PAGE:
Wed. Mar 22nd, 2023
Astronomers have found three Earth-sized worlds around a cool star just 40 light-years from the sun.

Astronomers have found three Earth-sized worlds around a cool star just 40 light-years from the sun.

ESO/M. Cornmesser

The star is only about the size of Jupiter and much colder and redder than the sun. Its luminosity is much less than 1 percent of our star’s — so dim that even though the “ultracool” dwarf star called TRAPPIST-1 is less than 40 light-years from Earth, it can only be seen with relatively powerful telescopes.

Still, it’s a star worth seeking out. Astronomers using a 60 cm telescope specially designed to study such stars and all the planets around them have found that this system contains some of the most habitable exoplanets yet discovered. When European astronomers looked at TRAPPIST-1 from September to December last year, they found a slight, periodic eclipse indicating the presence of three worlds that lie close to or within the system’s habitable zone. They all have a radius between 1.05 and 1.17 that of the Earth’s radius.

This is evident from observations published in the journal on Monday Nature, the two inner planets orbit the star every 1.51 days and 2.42 days. The innermost planet, TRAPPIST-1b, likely receives about four times the solar radiation from its star than Earth, and astronomers estimate its surface temperature is likely closer to the upper end of a range between 11 degrees and 127 degrees Celsius. The next planet, TRAPPIST-1c, receives slightly more than twice as much solar radiation as Earth and has a surface temperature likely between -30 degrees and 69 degrees Celsius. The researchers speculate that these worlds are likely tidally locked and therefore, even if they have extremely average temperatures, they may have habitable regions along the terminator or poles.

A third planet, TRAPPIST-1d, is even more intriguing. Although astronomers have fewer confirmed observations of this world, they estimate its orbital period to be between 4 and 70 days, and it is quite a bit further away, perhaps 0.146 astronomical units (the Earth-Sun distance) from its star. Nevertheless, between the star’s warmth and the likely presence of internal tidal heating, they speculate that this world probably lies within or just outside the star’s habitable zone.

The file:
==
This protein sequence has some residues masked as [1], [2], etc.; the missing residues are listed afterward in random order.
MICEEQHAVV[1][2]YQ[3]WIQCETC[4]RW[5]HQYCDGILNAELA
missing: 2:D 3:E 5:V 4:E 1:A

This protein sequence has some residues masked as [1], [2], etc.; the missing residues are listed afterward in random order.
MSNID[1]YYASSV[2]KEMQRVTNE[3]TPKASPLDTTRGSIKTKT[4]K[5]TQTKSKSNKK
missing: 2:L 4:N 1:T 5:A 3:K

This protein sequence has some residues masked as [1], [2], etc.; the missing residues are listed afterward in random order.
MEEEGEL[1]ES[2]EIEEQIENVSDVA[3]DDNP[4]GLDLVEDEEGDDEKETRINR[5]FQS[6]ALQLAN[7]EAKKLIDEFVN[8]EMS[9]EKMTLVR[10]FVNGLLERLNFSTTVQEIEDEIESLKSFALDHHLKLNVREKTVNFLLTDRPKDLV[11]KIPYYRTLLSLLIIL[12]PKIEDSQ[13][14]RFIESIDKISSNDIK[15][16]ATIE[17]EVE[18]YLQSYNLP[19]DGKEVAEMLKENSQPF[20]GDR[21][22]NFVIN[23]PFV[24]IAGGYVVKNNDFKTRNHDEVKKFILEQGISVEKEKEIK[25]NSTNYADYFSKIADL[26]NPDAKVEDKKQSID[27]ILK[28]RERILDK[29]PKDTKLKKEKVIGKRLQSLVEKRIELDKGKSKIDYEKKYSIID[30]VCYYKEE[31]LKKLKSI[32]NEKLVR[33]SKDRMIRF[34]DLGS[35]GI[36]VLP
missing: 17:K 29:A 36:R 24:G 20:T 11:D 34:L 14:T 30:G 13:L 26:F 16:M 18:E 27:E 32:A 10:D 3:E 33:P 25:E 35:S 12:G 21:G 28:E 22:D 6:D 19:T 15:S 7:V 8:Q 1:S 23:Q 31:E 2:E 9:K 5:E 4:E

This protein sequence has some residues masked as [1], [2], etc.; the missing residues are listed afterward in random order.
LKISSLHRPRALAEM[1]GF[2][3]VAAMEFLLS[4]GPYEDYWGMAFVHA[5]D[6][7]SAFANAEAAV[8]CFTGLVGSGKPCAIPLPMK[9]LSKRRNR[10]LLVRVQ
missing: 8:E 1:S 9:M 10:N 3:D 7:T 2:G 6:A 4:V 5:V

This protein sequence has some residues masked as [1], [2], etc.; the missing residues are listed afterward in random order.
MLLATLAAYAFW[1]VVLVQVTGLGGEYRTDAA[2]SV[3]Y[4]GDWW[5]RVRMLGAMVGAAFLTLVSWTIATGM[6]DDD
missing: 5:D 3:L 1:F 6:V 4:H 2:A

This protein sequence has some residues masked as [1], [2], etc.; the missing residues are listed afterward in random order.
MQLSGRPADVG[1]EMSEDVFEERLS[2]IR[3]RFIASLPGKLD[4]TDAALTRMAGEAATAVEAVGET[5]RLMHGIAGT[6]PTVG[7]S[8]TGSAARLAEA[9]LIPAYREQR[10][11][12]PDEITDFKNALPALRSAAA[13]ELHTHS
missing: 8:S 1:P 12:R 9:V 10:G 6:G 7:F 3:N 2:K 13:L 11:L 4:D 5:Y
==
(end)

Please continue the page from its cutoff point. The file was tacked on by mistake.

However, much uncertainty remains about the nature of these three worlds, as only so much information can be gleaned from the star’s light. A big question concerns the masses of the three planets, which cannot be determined from existing observations. An analysis of data from Kepler spacecraft found that most Earth-sized worlds in close orbit around Sun-like stars are rocky. However, much less is known about early conditions of a system that forms around ultracool dwarfs, and so it is not clear whether these are icy, rocky or gassy planets.

Nevertheless, the finding is significant for at least a number of reasons. First, it provides some observational support for the theory that small, cool stars may be reservoirs of planets. Astronomers estimate that about 15 percent of the “neighborhood” stars around the sun are these ultracool dwarf stars. Second, the proximity of the TRAPPIST system opens the door to observations with existing large telescopes.

“Why are we trying to detect Earth-like planets around the smallest and coolest stars near the Sun? The reason is simple: systems around these tiny stars are the only places where we can test life on an Earth-sized exoplanet with our power.” technology, said Michaël Gillon, lead author of the Nature paper. “So if we want to find life elsewhere in the universe, we have to start looking here.”

Indeed, observations with the Hubble Space Telescope could provide some initial constraints on the atmospheres of these three worlds. Then the James Webb Space Telescope, scheduled to launch in late 2018, could provide crucial information about the abundance of molecules in the atmosphere, including the biologically interesting water, carbon dioxide, methane and ozone. This information would also allow astronomers to place constraints on the surface temperatures of these worlds. Other much larger ground-based telescopes, such as the Giant Magellan Telescope, which will come online in the 2020s, will provide more detail.

Nature2016. DOI: 10.1038/nature17448 (About DOIs).

By akfire1

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